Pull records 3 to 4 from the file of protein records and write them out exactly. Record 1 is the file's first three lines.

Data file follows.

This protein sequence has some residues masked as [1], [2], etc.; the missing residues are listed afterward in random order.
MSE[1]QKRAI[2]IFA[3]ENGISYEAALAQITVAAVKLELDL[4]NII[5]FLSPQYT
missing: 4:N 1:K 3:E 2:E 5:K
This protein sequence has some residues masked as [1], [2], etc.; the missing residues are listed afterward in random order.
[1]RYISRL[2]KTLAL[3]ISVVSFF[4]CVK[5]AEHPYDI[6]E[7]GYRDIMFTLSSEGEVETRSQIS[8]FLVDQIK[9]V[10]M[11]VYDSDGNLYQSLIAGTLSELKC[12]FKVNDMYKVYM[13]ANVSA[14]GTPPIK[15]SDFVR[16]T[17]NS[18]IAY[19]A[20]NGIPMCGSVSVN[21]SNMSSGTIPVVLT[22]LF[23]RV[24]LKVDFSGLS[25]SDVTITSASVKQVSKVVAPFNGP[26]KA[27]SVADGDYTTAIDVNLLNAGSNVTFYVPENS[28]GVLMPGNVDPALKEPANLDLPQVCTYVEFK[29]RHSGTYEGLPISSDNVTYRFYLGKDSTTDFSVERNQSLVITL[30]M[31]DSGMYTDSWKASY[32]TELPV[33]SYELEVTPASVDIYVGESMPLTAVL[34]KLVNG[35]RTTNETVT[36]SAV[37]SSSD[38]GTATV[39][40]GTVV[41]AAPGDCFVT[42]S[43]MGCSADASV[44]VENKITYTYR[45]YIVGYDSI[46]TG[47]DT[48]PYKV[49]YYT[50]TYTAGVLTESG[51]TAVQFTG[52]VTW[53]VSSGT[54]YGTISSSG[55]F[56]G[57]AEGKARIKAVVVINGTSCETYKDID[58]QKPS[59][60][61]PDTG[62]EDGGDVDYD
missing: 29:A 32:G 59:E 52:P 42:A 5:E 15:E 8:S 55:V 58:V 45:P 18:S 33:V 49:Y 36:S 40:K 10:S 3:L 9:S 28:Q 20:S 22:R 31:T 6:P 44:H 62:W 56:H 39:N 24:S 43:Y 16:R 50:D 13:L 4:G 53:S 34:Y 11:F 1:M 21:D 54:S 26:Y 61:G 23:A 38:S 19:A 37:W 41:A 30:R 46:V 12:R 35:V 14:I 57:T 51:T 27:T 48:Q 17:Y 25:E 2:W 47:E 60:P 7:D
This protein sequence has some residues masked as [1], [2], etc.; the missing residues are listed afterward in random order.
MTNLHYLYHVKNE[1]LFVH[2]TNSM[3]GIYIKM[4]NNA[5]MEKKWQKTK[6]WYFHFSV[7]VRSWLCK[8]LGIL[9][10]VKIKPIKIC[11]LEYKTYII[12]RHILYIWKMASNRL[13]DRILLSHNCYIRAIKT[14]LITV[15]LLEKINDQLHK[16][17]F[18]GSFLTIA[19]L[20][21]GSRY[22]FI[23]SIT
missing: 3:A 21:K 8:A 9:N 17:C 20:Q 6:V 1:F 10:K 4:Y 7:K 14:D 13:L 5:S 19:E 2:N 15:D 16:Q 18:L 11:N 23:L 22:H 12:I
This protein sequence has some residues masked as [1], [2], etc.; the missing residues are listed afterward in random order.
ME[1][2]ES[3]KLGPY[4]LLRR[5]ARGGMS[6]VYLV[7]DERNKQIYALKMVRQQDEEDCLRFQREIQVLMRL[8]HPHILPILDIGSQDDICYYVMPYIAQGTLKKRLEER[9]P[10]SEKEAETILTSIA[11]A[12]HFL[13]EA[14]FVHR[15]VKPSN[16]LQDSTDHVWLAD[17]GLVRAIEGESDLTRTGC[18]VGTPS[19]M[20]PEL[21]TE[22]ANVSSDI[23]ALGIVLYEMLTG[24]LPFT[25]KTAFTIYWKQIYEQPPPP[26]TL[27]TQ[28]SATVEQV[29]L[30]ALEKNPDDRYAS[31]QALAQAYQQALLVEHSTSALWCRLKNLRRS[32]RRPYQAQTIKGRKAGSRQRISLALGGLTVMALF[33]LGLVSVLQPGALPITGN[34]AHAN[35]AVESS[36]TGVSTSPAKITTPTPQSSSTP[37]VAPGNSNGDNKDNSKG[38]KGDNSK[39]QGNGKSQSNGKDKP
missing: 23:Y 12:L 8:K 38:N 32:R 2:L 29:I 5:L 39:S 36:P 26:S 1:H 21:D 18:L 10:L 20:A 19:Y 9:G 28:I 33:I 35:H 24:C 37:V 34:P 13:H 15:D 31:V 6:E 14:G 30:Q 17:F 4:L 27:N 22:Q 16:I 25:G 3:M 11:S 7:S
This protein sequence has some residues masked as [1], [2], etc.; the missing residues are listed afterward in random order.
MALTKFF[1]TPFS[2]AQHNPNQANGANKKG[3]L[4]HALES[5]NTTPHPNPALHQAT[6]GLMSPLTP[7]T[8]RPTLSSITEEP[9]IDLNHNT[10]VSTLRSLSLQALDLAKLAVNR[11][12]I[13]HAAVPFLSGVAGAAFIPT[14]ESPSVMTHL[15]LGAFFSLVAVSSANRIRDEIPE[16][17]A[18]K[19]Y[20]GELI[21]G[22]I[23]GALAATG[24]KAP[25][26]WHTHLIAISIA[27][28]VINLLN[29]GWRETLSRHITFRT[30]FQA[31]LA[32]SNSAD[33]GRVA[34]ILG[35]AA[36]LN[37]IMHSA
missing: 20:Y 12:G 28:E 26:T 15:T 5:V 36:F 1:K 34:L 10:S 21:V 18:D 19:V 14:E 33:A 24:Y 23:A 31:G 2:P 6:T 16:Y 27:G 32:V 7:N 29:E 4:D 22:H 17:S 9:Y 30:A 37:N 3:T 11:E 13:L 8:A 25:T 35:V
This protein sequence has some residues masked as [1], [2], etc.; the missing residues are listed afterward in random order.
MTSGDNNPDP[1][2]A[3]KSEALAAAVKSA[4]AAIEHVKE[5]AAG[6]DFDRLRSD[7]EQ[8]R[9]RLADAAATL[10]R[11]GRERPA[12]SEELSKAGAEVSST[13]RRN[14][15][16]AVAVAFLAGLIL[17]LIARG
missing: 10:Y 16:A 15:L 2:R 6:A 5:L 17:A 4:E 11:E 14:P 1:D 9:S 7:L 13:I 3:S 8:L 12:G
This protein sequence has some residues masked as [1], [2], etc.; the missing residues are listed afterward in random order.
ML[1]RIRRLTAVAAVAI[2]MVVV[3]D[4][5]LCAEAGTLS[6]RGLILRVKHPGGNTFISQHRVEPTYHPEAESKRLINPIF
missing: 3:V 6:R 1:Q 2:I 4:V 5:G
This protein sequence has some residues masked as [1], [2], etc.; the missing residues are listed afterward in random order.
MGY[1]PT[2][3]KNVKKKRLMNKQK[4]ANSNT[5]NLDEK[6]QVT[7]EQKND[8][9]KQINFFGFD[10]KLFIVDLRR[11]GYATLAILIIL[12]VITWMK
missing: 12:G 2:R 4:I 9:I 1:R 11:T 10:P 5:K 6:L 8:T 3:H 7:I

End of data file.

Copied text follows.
This protein sequence has some residues masked as [1], [2], etc.; the missing residues are listed afterward in random order.
MTNLHYLYHVKNE[1]LFVH[2]TNSM[3]GIYIKM[4]NNA[5]MEKKWQKTK[6]WYFHFSV[7]VRSWLCK[8]LGIL[9][10]VKIKPIKIC[11]LEYKTYII[12]RHILYIWKMASNRL[13]DRILLSHNCYIRAIKT[14]LITV[15]LLEKINDQLHK[16][17]F[18]GSFLTIA[19]L[20][21]GSRY[22]FI[23]SIT
missing: 3:A 21:K 8:A 9:N 17:C 20:Q 6:V 1:F 10:K 4:Y 7:K 14:D 13:L 5:S 19:E 2:N 15:D 16:Q 18:L 11:N 23:L 22:H 12:I
This protein sequence has some residues masked as [1], [2], etc.; the missing residues are listed afterward in random order.
ME[1][2]ES[3]KLGPY[4]LLRR[5]ARGGMS[6]VYLV[7]DERNKQIYALKMVRQQDEEDCLRFQREIQVLMRL[8]HPHILPILDIGSQDDICYYVMPYIAQGTLKKRLEER[9]P[10]SEKEAETILTSIA[11]A[12]HFL[13]EA[14]FVHR[15]VKPSN[16]LQDSTDHVWLAD[17]GLVRAIEGESDLTRTGC[18]VGTPS[19]M[20]PEL[21]TE[22]ANVSSDI[23]ALGIVLYEMLTG[24]LPFT[25]KTAFTIYWKQIYEQPPPP[26]TL[27]TQ[28]SATVEQV[29]L[30]ALEKNPDDRYAS[31]QALAQAYQQALLVEHSTSALWCRLKNLRRS[32]RRPYQAQTIKGRKAGSRQRISLALGGLTVMALF[33]LGLVSVLQPGALPITGN[34]AHAN[35]AVESS[36]TGVSTSPAKITTPTPQSSSTP[37]VAPGNSNGDNKDNSKG[38]KGDNSK[39]QGNGKSQSNGKDKP
missing: 23:Y 12:L 8:K 38:N 32:R 2:L 29:I 5:L 39:S 36:P 26:S 1:H 21:D 18:L 10:L 20:A 19:Y 9:G 28:I 33:I 35:H 24:C 37:V 34:P 13:H 15:D 31:V 6:E 14:G 30:Q 17:F 4:L 27:N 22:Q 16:I 25:G 3:M 11:S 7:S